5. Setting up RAID and preparation for installation


Suggested installation UEFI options (for the reasons explained above):
Secure Boot: Other OS
CSM: As shown in the screenshot above.

RAID arrays can be set up either via the normal Matrix utility prior to switching everything to
"UEFI first" or disabling CSM, or they can be set up afterwards from inside the UEFI.


If you want to have native TRIM under RAID, that means without my patch, then all that is important is that you follow this
guide to install in UEFI mode. It doesn't matter which method you use to create the array or if you have an existing array.


6. Pros and Cons


As with everything, there are pros and cons to this method of installation.

1) Native UEFI installation offers very fast boot up times and better integration with the hardware.
2) UEFI is the future. It is what will be supported in the long run. BIOS will eventually become entirely phased out.
3) GPT partitions do not have the size limitations of their MBR based counterparts.
4) GPT is also the future.

1) Many backup and recovery utilities do not properly support GPT or do not properly support it under RAID configurations. There are working solutions though.


7. Installing Windows 7/8 on UEFI Mode


Let's get to the point:) I will be using screenshots from Windows 8 but the important parts shown here are the same for Windows 7 as well.

A) Boot your installation media with the "UEFI:" prefixed option of your drive as described above. The operating system will load and you'll come to this screen:


Set your locale settings and proceeed as usual until you come to the Partitioting screen:


At this point if you are using a RAID array you need to click "Load Driver" and provide the F6 Intel RAID RST driver (11.6+) in a FAT32 formatted USB flash drive or a floppy drive if you still have one of those 🙂

B) If your disk or RAID array is new and had no other operating system on it, it will show up as unallocated space, like the screenshot above. If partitions do exist, delete them all until it shows as unallocated space. Now press "New" and select the maximum space (or as much as you like) and hit apply. You will see this window:


Press Ok. If all is correct then Windows will automatically partition the drive/array to GPT and you will see this structure:


If it is not as above then something is wrong with the partition table and you should skip to step C (Recovery only on Win8). Otherwise press next and Windows will start installing:

RAMPAGE Windows 8/7 UEFI Installation Guide - Patched OROM for TRIM in RAID - Patched UEFI GOP Updater Tool - ASUS OEM License Restorer
There are 10 types of people in the world. Those who understand binary and those who don't!

RealBench Developer.
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Level 16
C-- Troubleshooting Step) There are many ways to troubleshoot and do things manually if Windows installer won't make GPT automatically but the easiest, hassle free procedure is this:

Press Shift-F10 and a command prompt window will open:


Enter these commands as shown in the screenshot:
"list disk"
Find the drive/array you are installing to. If you only have 1 drive/array then it will always be Disk 0. If you are unsure, STOP, shutdown, disconnect all drives but the one you want to install to and try again. If you select the wrong drive you WILL LOSE EVERYTHING IN IT.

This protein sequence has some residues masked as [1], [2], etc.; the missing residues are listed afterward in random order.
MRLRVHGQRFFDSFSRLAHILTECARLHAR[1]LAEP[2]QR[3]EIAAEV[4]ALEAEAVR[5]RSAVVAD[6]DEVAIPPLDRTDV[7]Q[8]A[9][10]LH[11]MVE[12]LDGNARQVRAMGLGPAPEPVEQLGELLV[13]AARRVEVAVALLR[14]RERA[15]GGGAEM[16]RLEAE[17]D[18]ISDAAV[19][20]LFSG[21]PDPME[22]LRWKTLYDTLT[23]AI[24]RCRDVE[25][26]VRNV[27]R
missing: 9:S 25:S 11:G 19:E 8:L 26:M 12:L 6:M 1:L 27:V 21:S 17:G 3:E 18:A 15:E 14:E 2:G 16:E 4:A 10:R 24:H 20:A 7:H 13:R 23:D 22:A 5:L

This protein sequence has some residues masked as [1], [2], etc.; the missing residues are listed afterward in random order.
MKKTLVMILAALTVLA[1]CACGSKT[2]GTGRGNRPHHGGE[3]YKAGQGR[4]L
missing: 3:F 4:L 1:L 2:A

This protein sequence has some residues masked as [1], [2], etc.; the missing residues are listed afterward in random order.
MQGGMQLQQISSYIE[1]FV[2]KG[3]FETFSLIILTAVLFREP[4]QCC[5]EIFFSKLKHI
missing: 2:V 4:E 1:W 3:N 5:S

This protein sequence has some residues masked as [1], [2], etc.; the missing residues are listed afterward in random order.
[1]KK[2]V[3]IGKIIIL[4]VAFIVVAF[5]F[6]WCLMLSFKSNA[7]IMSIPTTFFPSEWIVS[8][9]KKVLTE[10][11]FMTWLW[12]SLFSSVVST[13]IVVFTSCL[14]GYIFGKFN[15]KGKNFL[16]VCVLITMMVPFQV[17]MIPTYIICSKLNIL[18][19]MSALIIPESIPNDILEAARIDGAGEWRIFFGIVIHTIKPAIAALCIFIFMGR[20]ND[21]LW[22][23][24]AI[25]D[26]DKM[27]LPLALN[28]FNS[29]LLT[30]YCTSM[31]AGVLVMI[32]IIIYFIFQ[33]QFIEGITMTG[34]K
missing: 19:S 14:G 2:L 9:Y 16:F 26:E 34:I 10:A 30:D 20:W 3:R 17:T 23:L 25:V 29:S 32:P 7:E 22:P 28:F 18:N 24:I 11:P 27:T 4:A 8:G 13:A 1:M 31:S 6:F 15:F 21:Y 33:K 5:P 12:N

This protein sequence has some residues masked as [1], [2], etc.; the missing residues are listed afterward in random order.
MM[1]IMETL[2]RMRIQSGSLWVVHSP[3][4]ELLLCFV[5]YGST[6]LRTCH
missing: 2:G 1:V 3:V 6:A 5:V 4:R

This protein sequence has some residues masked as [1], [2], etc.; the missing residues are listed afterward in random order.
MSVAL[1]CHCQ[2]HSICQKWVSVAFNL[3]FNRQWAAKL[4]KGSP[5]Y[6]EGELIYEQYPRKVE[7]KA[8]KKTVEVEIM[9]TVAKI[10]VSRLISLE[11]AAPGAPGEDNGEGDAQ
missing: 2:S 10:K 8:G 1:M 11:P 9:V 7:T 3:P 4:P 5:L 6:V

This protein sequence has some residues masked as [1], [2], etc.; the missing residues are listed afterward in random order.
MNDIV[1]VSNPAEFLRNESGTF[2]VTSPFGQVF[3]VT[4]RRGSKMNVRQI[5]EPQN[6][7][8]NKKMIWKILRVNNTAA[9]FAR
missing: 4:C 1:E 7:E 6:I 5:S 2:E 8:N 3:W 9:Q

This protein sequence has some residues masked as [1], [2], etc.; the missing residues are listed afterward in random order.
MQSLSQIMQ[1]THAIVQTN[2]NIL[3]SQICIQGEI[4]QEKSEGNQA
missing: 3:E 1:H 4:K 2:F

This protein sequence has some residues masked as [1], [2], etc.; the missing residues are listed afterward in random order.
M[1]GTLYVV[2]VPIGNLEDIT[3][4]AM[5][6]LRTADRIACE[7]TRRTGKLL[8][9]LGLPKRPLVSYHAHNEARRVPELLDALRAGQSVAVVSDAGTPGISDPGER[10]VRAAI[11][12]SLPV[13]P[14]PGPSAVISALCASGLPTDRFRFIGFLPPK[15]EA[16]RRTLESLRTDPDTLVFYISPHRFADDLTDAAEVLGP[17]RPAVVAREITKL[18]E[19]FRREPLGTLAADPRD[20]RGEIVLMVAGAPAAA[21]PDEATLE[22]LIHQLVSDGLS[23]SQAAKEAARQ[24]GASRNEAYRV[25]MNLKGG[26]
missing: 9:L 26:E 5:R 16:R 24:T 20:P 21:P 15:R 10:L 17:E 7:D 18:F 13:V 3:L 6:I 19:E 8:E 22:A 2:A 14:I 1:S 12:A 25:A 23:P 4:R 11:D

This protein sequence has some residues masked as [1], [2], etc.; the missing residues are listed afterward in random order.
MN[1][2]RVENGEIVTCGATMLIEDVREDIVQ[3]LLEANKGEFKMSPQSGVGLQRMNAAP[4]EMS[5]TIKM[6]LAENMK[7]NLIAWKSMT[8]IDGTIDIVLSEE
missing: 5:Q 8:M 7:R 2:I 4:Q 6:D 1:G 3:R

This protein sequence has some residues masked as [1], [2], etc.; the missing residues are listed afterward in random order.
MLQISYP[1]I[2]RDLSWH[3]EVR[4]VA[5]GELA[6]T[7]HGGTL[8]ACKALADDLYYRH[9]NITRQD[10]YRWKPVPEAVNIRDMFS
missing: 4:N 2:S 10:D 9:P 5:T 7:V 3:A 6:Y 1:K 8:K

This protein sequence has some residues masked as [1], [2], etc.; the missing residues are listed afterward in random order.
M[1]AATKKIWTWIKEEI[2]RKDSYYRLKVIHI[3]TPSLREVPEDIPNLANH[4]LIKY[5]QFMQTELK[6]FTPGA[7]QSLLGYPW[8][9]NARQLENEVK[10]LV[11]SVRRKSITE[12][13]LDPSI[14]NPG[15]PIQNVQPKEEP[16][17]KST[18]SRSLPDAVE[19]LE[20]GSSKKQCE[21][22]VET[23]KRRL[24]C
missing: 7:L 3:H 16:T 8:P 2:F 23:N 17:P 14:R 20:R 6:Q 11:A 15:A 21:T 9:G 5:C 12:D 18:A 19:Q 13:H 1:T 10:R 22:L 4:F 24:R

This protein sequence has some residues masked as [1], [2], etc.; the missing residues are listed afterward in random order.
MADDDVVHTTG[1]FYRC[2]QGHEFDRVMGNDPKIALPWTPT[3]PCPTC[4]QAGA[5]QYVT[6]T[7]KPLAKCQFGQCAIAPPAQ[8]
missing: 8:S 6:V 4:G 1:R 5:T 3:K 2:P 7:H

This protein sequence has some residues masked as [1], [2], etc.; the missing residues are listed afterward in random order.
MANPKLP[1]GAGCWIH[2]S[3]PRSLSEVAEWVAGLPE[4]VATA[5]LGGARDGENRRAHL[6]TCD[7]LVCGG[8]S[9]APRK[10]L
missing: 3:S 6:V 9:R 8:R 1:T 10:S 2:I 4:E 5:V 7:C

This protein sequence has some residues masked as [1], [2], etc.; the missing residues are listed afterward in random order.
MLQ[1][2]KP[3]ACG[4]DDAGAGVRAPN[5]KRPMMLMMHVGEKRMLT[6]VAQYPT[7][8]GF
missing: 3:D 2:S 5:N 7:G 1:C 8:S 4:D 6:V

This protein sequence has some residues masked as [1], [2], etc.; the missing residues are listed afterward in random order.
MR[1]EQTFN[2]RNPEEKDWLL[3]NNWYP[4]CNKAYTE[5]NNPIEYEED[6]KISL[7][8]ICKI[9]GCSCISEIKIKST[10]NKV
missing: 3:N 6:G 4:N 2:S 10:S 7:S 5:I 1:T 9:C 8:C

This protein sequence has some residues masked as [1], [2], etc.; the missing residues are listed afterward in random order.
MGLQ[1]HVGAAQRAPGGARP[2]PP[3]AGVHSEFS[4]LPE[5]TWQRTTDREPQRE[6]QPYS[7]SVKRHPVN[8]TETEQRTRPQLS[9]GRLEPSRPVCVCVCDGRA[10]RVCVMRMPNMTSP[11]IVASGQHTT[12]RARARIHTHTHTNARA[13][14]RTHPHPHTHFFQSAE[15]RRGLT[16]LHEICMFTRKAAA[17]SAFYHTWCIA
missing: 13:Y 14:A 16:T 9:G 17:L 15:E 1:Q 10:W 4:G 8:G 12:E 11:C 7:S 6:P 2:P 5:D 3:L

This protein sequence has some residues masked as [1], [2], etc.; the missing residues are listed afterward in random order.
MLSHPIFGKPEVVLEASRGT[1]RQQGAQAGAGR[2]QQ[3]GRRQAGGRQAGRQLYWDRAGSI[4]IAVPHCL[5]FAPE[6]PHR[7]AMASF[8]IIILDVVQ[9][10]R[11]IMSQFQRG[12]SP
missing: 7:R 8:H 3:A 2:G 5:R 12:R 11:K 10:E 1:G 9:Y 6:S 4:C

Assuming that the drive is disk 0, type in the rest of the commands:
"select disk 0"
Now close the window and reboot to restart the installation. This time your drive/array will show as unallocated and step B will work properly.


8. GPT Tools


Backup/Imaging Tools
Acronis True Image 2013:

GPT disks are supported with the following limitations:
* Operating system on which True Image 2013 is installed must support GPT disks
* Try&Decide cannot be used to protect GPT disks

EaseUS Todo Backup & Partition Master:

Quoting their support representative:

"Our product EaseUS Todo Backup can support GPT and UEFI boot, and EaseUS Partition Master is also compatible with Windows Operating System based on GPT drive and UEFI/EFI boot, especially for Windows 8, but, if you want to resize partition, please resize it under Windows. The full version of our product can support RAID hardware, the demo edition can only make operation plan, and it can't apply the operation."

Paragon Hard Disk Manager & Backup & Recovery:

Paragon forwarded my information request to a sales representative who never replied back so I have no information on what is officially supported or not other than this document:

It looks like most of the features should work with GPT although some require the Pro version.

The above is all commercial software and I was able to test only what was exposed in their trial/demo versions. GPT under RAID support for restoration operations has not been verified in any case.

Clonezilla && SystemRescueCD:

These can do anything, they're free and open source. BUT they are much harder to use and require some technical aptitude.

Recovery Tools

Available for Windows, Linux and Mac. This is one of the two top data recovery suites. It supports GPT pefectly.


And this is the other one. Also available for Linux and supports GPT as well.


This is available for Windows and Linux and is free. It allows partition recovery among other things. Its sister application (Photorec) supports recovering lost files.

GPT fdisk (consisting of the gdisk, cgdisk, sgdisk, and fixparts programs):

These are console based tools (no GUI) available under linux that allow you to do just about anything with GPT (eg backing up the partition table).

I could be forgetting some but I will add them if they come to mind. Feel free to suggest any software that is not in this list and you know that it works properly with GPT disks and/or GPT under RAID.
RAMPAGE Windows 8/7 UEFI Installation Guide - Patched OROM for TRIM in RAID - Patched UEFI GOP Updater Tool - ASUS OEM License Restorer